Russian court orders arrest of widow of late opposition leader Alexei Navalny

A court in Moscow has ordered the imprisonment of Yulia Navalnaya – widow of late Russian opposition politician Alexey Navalny – for two months.

The court accused Navalnaya, who lives in exile, of participating in an “extremist” group. The decision means she faces certain arrest if she sets foot in the country.

Navalnaya, 47, stepped into the spotlight following her husband’s death in an Arctic penal colony in February, and said she will continue the fight for what Navalny called the “beautiful Russia of the future”.

Writing on X on Tuesday, Navalnaya told her supporters to focus not on the court order against her, but on the battle against Russian President Vladimir Putin.

“When you write about this, please don’t forget to write the main thing: Vladimir Putin is a murderer and a war criminal,” she wrote.

“His place is in prison and not somewhere in The Hague, in a cozy cell with a TV, but in Russia – in the same [penal] colony and the same 2-by-3 metre cell in which he killed Alexey.”

The Kremlin has denied ordering Navalny killed.

‘Fight Putin’

Since her husband’s death, Navalnaya has met a number of Western leaders, including US President Joe Biden in San Francisco.

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The US-based nonprofit group Human Rights Foundation named Navalnaya its chair last week, and she said she would use the new role to step up the struggle waged by her husband against Putin.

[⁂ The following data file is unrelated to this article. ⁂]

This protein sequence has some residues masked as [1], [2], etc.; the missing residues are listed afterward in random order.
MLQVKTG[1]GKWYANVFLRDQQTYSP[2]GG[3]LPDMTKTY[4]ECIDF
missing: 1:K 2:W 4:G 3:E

“We will take on board everything that can be useful to fight Putin, to fight for the beautiful Russia of the future,” she said.

Navalnaya left Russia in 2021 and has lived in Germany since her husband’s death.

German Chancellor Olaf Scholz said Navalnaya is carrying on her husband’s legacy and denounced the Moscow court’s ruling as “an arrest warrant against the desire for freedom and democracy”.

Russian authorities have not specified the charges against Navalnaya. They appear to relate to authorities designating Navalny’s Foundation for Fighting Corruption as an “extremist organisation”.

The 2021 court ruling that outlawed Navalny’s group forced his close associates and team members to leave Russia.

Navalny was imprisoned after returning to Moscow in January 2021 from Germany, where he had been recuperating from the 2020 nerve agent poisoning that he blamed on the Kremlin.

He died at the “Polar Wolf” Arctic penal colony – 1,900km (1,200 miles) northeast of Moscow – where the 47-year-old was serving a 19-year prison sentence for a variety of charges. His mother was told by prison officials he died from “sudden death syndrome”.

Navalny’s spokesperson Kira Yarmysh alleged he “was murdered”. Navalny’s death removed Putin from his greatest political foe who organised mass anti-Kremlin protests and crusaded against corruption.